June 13, 1934 (17th Parliament, 5th Session)


William Lyon Mackenzie King (Leader of the Official Opposition)



Yes-that the revising officers will appoint only one set of enumerators, and not follow the practice which was followed in the last enumeration, upon which occasion two sets of enumerators were chosen as a result of a conference between the different political parties. I believe that would be a great mistake, and would be a double mistake because the government is proposing to add a further obligation with respect to the right of voting, namely that of obliging all electors to register or sign their names. They will have to sign a document. I must say that if the obtaining of signatures from voters is to be at the instance only of enumerators, appointed by the government itself, through its officers, there would be in the minds of everyone great reason to suspect the manner in which the lists were being prepared. In fact, I believe I have only to suggest, to make this apparent, what would be the obvious thought in the mind of any hon. member in this house as to what would occur in most cases where the enumerator of one political party went to the residences of persons who belonged to an opposite political party and asked for their signatures to documents to entitle them to vote. If the enumerator happened to be, as perhaps unfortunately many are certain to be partisan political workers, there might be an altercation between the persons asked to sign the document and the enumerator himself. If there is to be any signing of documents, it should be done in the presence of witnesses, and there ought to be at least two enumerators representative of different political parties, who should be obliged to go together, and who would be able and obliged to act and certify as witnesses to the signatures obtained. Otherwise many signatures most certainly will be suspected. A question might well arise as to whether or not an application had ever been signed; as to whether a signature was genuine or not. Each enumerator should be obliged to initial the signatures as they are obtained. If there were two enumerators chosen by representatives of different political parties who were obliged to go together and initial all signatures, I believe many evasions and mistakes and complaints will be avoided.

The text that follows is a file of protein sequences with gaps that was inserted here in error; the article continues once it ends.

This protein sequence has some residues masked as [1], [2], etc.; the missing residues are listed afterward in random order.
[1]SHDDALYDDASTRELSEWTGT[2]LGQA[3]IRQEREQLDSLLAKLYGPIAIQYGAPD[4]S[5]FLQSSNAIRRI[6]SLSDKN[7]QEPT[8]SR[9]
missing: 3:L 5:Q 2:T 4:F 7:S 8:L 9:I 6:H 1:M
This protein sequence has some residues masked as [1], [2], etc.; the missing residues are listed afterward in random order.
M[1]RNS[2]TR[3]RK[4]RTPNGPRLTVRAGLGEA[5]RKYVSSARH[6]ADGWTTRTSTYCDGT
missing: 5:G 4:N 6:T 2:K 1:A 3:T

In addition to these reasons, I believe it will be found necessary in the circumstance of obtaining signatures that there should be one enumerator, if I may use the expression, who will be regarded as a friendly enumerator, one who is in a position to give the assurance that the signing of the particular form presented is really in the interests of the elector himself. I can see where there is

Franchise Act
going to be a great handicap, and a real difficulty, in limiting the right to vote to those only who have already signed an application for the purpose.

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